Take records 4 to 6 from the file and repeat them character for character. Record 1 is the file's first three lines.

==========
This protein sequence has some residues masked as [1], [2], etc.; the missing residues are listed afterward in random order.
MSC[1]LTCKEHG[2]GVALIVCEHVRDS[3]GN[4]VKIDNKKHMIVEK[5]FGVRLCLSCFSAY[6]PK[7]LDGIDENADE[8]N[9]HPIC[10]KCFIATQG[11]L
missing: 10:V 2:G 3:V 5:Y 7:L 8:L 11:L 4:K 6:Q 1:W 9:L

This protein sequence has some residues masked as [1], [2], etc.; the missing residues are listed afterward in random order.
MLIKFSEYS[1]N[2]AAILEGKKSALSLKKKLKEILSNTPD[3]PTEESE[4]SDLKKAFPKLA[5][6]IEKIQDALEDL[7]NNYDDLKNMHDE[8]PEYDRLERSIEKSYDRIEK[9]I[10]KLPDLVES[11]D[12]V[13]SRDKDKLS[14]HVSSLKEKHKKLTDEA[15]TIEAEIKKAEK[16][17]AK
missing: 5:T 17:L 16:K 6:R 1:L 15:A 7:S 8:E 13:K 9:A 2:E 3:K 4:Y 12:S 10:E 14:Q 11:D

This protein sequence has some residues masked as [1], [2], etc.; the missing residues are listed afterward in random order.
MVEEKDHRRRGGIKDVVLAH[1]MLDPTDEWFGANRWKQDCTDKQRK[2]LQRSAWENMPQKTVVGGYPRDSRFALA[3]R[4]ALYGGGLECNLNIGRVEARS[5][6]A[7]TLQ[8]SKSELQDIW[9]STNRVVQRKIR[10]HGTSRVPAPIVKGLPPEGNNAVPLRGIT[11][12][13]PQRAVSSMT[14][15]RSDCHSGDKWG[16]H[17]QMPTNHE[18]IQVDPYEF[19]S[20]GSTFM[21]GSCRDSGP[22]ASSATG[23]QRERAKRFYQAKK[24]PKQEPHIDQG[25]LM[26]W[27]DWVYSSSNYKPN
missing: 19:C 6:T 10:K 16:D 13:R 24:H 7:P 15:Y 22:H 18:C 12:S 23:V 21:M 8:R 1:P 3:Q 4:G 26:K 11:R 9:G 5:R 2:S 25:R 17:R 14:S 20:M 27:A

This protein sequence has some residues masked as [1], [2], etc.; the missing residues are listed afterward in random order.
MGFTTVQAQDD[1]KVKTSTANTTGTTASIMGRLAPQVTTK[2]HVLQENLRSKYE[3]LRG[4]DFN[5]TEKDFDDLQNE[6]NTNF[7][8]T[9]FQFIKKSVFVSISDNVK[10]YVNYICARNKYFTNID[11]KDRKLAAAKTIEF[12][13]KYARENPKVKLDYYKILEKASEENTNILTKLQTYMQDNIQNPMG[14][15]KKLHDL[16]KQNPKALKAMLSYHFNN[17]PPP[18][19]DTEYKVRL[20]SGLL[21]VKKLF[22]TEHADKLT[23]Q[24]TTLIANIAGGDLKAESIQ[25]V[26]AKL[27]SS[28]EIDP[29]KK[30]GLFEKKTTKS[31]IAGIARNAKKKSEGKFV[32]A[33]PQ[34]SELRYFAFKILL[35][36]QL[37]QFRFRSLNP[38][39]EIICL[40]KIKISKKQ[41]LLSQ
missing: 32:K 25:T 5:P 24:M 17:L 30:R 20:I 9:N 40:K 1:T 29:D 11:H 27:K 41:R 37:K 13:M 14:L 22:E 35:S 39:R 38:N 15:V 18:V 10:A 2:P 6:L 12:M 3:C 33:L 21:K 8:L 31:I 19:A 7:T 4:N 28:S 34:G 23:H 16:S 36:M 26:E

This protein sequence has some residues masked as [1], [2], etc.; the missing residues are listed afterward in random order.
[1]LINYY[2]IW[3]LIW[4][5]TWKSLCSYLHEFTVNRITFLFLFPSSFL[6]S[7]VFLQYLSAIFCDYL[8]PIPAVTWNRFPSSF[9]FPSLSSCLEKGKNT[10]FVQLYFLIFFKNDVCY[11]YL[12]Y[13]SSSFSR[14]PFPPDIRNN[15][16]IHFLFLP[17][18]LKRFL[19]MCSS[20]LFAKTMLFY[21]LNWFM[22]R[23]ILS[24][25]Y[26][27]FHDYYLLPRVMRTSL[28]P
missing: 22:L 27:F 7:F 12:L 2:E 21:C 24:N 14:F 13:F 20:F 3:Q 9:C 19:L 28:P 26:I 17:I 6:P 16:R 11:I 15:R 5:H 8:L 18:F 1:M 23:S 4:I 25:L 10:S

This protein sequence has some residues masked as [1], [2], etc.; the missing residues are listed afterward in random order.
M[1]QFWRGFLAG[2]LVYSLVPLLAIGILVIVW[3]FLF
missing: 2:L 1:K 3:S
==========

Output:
This protein sequence has some residues masked as [1], [2], etc.; the missing residues are listed afterward in random order.
MGFTTVQAQDD[1]KVKTSTANTTGTTASIMGRLAPQVTTK[2]HVLQENLRSKYE[3]LRG[4]DFN[5]TEKDFDDLQNE[6]NTNF[7][8]T[9]FQFIKKSVFVSISDNVK[10]YVNYICARNKYFTNID[11]KDRKLAAAKTIEF[12][13]KYARENPKVKLDYYKILEKASEENTNILTKLQTYMQDNIQNPMG[14][15]KKLHDL[16]KQNPKALKAMLSYHFNN[17]PPP[18][19]DTEYKVRL[20]SGLL[21]VKKLF[22]TEHADKLT[23]Q[24]TTLIANIAGGDLKAESIQ[25]V[26]AKL[27]SS[28]EIDP[29]KK[30]GLFEKKTTKS[31]IAGIARNAKKKSEGKFV[32]A[33]PQ[34]SELRYFAFKILL[35][36]QL[37]QFRFRSLNP[38][39]EIICL[40]KIKISKKQ[41]LLSQ
missing: 32:K 25:T 5:P 24:M 17:L 30:R 20:I 9:N 40:K 1:T 29:D 11:H 27:K 41:R 37:K 13:M 14:L 22:E 35:S 39:R 38:N 15:V 18:V 10:A 2:P 6:L 12:M 3:C 33:L 21:K 8:L 31:I 19:A 7:T 4:N 28:S 34:G 23:H 16:S 36:M 26:E

This protein sequence has some residues masked as [1], [2], etc.; the missing residues are listed afterward in random order.
[1]LINYY[2]IW[3]LIW[4][5]TWKSLCSYLHEFTVNRITFLFLFPSSFL[6]S[7]VFLQYLSAIFCDYL[8]PIPAVTWNRFPSSF[9]FPSLSSCLEKGKNT[10]FVQLYFLIFFKNDVCY[11]YL[12]Y[13]SSSFSR[14]PFPPDIRNN[15][16]IHFLFLP[17][18]LKRFL[19]MCSS[20]LFAKTMLFY[21]LNWFM[22]R[23]ILS[24][25]Y[26][27]FHDYYLLPRVMRTSL[28]P
missing: 22:L 27:F 7:F 12:L 2:E 21:C 24:N 14:F 13:F 20:F 3:Q 9:C 19:L 28:P 26:I 17:I 6:P 16:R 11:I 15:R 5:H 8:L 18:F 1:M 23:S 4:I 25:L 10:S

This protein sequence has some residues masked as [1], [2], etc.; the missing residues are listed afterward in random order.
M[1]QFWRGFLAG[2]LVYSLVPLLAIGILVIVW[3]FLF
missing: 2:L 1:K 3:S